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UMaine program advances in prestigious competition

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Innovative Communication Design to present in San Francisco
ORONO - The newly developed Innovative Communication Design program at the University of Maine has been selected as a Stage Two winner in the fourth Digital Media and Learning Competition, an annual program designed to help mobilize emerging leaders, educators and innovators to create technologies that might change the way we learn, play, socialize and participate in civic life.

Since 2008, the program has awarded $6 million to 72 innovative digital media and learning projects, both in the United States and abroad.

The UMaine ICD proposal, led by John Bell and Rick Corey, is built around an innovative way to supplement the graduate certificates awarded to students who complete the ICD curriculum. The group has developed a series of “badges” that will provide a quick and easy way for prospective employers to see what specific skills were learned through ICD.

“The ICD certificate is meant to help students who have graduated with the knowledge needed for their field at the time but who now want to better communicate with the rest of the world,” said Bell. “In the last 20 years we've added a huge array of digital, social and mobile platforms to existing print, radio and video media, and understanding the entire array of options is important to effectively getting messages out to the world.

“I think the thing that is really attracting me to teaching in the program is that we're setting up methods that aren't just a standard online class where you watch a few videos, take a multiple choice test, and call it a day,” Bell continued. “We want to make an online environment where students talk to each other as much as they listen to teachers. Our students are learning how to get a message across, and they start with assignments aimed at each other so they can get hard feedback on what they do well and what they need to work on.”

“The ICD program was constructed to assist professionals in improving their public perception and give them knowledge in areas they may need help in,” Corey said. “Whether you teach, run a small business or just want to gain more awareness of yourself or your product, we offer the solutions people need.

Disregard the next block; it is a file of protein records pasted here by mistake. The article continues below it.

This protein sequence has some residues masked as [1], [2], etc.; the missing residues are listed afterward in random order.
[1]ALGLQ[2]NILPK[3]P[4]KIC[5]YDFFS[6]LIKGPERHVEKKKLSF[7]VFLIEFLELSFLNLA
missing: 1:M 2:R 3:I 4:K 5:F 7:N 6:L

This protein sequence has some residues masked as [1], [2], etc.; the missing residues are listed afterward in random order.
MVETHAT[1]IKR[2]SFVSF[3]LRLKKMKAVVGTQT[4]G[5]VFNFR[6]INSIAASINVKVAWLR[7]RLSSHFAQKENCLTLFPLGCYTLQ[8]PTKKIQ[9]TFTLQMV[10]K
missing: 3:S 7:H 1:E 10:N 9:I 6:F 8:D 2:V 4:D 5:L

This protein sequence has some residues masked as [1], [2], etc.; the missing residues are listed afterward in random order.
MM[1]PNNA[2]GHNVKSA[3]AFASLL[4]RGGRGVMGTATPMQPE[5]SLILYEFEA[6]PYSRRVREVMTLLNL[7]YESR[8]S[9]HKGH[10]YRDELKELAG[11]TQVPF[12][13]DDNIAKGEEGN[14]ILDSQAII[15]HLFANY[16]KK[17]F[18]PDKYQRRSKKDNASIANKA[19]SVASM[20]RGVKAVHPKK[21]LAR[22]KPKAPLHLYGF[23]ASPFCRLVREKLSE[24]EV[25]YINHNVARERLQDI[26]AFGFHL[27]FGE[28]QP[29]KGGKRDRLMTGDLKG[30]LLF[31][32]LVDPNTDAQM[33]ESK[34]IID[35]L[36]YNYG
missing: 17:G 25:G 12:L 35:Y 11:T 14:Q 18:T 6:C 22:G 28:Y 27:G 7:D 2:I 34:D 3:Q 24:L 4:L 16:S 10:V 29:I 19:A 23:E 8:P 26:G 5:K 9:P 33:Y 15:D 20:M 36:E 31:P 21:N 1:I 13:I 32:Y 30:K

“Our classes range from Social Networking Education to Advanced Video Production; we gear these classes specifically toward professional individuals who want to learn more.”

That wide array of offerings is a boon, for sure, but it also presents potential obstacles. Essentially, the fluid nature of ICD means that two students with the same certificate may have learned very different skills. Through this innovation, students can use the badges as an endorsement of particular and specific skills endorsed by the University of Maine. It’s a clever and creative way to help clarify the product of such a wide-ranging and variable program.

The win in Stage Two Design follows the team’s Stage One win in the Program Content category. Though the two stages are independent and the competition is designed to mix and match design and content teams, the two separate wins demonstrate a principle reflected in the ICD program itself: Conceptual and technical strengths go hand in hand and reinforce one another.

Bell and Corey will be flying out to San Francisco next week to compete in the finals giving a presentation on the ICD program and their badges system to a panel of three judges. If the proposal is selected as a final winner, they can receive up to $200,000 to implement the system in the ICD Program.

For more information about the Innovative Communication Design Certificate program, visit www.umaine.edu/icd. For more information about the Digital Media and Learning Competition and ICD’s winning design, visit dmlcompetition.net.

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